The best-laid plans…
Chicagoans dish on their favorite cheap New Year's and share their recession-proof plans for ringing in 2009.
Peter Zelchenko, author of It Happened Four Years Ago: Mayor Daley’s Brutal Conquest of Chicago’s First Ward (VolumeOne Press, 2003)
Best cheap New Year’s When the CTA announced it would cease offering paper transfers on bus rides on January 1, 2006, Zelchenko was determined to procure the last one. He left his friend’s party in Pilsen and spent ten pennies hopping from bus to bus until 9:59pm, when he became “the proud owner of Chicago’s very last CTA paper transfer,” which expired at 11:59pm.
This year’s plan “A friend who shall remain nameless manages a superlatively tall building that shall remain addressless. There is an entire floor very high up that is currently empty, gutted from wall to wall down to the pillars. It’s about 100,000 square feet, with a city view from all directions. Some friends have been invited to rendezvous there with refreshments, a small TV and perhaps skateboards.”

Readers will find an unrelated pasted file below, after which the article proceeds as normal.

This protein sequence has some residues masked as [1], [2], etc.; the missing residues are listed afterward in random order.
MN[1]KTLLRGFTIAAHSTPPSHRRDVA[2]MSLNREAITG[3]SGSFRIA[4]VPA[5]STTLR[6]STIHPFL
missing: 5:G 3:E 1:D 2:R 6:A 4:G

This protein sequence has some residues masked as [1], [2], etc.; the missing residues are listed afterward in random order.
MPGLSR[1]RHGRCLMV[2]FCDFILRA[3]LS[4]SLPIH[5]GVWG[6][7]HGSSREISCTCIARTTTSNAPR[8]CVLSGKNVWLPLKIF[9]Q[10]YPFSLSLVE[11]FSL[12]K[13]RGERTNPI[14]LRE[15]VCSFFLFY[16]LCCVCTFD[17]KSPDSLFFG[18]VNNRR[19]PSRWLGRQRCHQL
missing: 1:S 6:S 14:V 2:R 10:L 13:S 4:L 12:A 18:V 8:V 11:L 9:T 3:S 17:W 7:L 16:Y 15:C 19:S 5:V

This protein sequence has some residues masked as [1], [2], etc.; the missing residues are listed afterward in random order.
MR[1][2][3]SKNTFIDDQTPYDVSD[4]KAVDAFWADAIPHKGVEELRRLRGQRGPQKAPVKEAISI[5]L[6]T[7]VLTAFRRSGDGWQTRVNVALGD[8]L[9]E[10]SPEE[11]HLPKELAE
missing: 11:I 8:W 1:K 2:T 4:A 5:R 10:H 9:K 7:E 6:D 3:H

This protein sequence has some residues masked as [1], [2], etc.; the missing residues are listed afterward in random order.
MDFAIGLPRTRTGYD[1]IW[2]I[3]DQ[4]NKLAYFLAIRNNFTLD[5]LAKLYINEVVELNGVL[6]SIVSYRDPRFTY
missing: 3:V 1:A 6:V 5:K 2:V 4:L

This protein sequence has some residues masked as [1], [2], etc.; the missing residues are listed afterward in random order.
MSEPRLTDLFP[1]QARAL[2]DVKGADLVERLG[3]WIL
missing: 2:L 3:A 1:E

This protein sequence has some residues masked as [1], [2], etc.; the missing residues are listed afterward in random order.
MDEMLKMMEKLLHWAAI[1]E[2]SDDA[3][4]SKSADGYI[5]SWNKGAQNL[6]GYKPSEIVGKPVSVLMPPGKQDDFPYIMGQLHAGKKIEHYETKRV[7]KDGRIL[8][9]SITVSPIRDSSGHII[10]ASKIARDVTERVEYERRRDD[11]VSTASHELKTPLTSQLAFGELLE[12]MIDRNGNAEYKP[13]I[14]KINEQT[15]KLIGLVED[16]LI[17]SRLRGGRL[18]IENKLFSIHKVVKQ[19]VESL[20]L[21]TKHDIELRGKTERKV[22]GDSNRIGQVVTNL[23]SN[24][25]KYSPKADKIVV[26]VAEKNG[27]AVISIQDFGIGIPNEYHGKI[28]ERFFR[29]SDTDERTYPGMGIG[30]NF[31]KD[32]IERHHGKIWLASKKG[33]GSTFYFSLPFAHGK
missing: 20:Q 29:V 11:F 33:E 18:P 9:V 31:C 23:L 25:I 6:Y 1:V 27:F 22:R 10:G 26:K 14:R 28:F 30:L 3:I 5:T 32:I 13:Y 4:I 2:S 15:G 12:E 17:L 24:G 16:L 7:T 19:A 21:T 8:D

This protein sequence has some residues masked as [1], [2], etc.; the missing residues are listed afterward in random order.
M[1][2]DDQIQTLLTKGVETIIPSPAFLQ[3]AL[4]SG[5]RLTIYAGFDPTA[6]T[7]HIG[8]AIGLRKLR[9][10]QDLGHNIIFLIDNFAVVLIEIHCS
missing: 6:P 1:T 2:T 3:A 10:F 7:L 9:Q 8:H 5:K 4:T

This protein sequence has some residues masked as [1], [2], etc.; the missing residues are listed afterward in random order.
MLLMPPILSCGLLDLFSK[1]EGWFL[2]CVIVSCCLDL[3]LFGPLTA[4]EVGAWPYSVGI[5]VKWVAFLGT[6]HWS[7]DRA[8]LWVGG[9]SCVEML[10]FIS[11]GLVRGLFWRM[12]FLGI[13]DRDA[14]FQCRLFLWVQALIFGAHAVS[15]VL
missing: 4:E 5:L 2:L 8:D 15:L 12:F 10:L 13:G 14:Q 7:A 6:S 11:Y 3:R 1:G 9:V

Bobby Lentell, pedal-cab driver
Best cheap New Year’s “Just being a kid and having my mom make us black-eyed peas with a dime in it for good luck.”
This year’s plan Lentell says NYE is one of the most lucrative days of the year for his pedicab business, and he’ll be working the crowds watching the fireworks in Grant Park. (The pyrotechnics blast off at 11:40pm, but Lentell will likely be working all night.)
Byron Hatfield, producer of the comedy show Bye Bye Liver
Best cheap New Year’s “Everyone remembers Y2K. The specter of doom. We decided to have our house party that year up in the mountains with my folks back home. This may not make sense, until you realize that I’m a Hatfield…like the Hatfield and McCoys of angry, revenge-fueled Americana history…. I learned what happens when you throw an empty can of paint thinner onto a bonfire made of an old couch. All in all, though, it came out the same as all the best New Year’s Eves have for me. I was surrounded by people I cherished (and uncontrolled fire), I got a kiss at midnight (nonfamilial, I think), and walked away without the world having ended.”
This year’s plan “We’re doing something to embrace the whole world-in-recession-please-God-let-me-keep-my-job holiday atmosphere,” Hatfield says. The theme? New Year’s Eve 1929. “Gangsters, flappers, wear your best tux, learn the jitterbug, bathtub-gin fun.”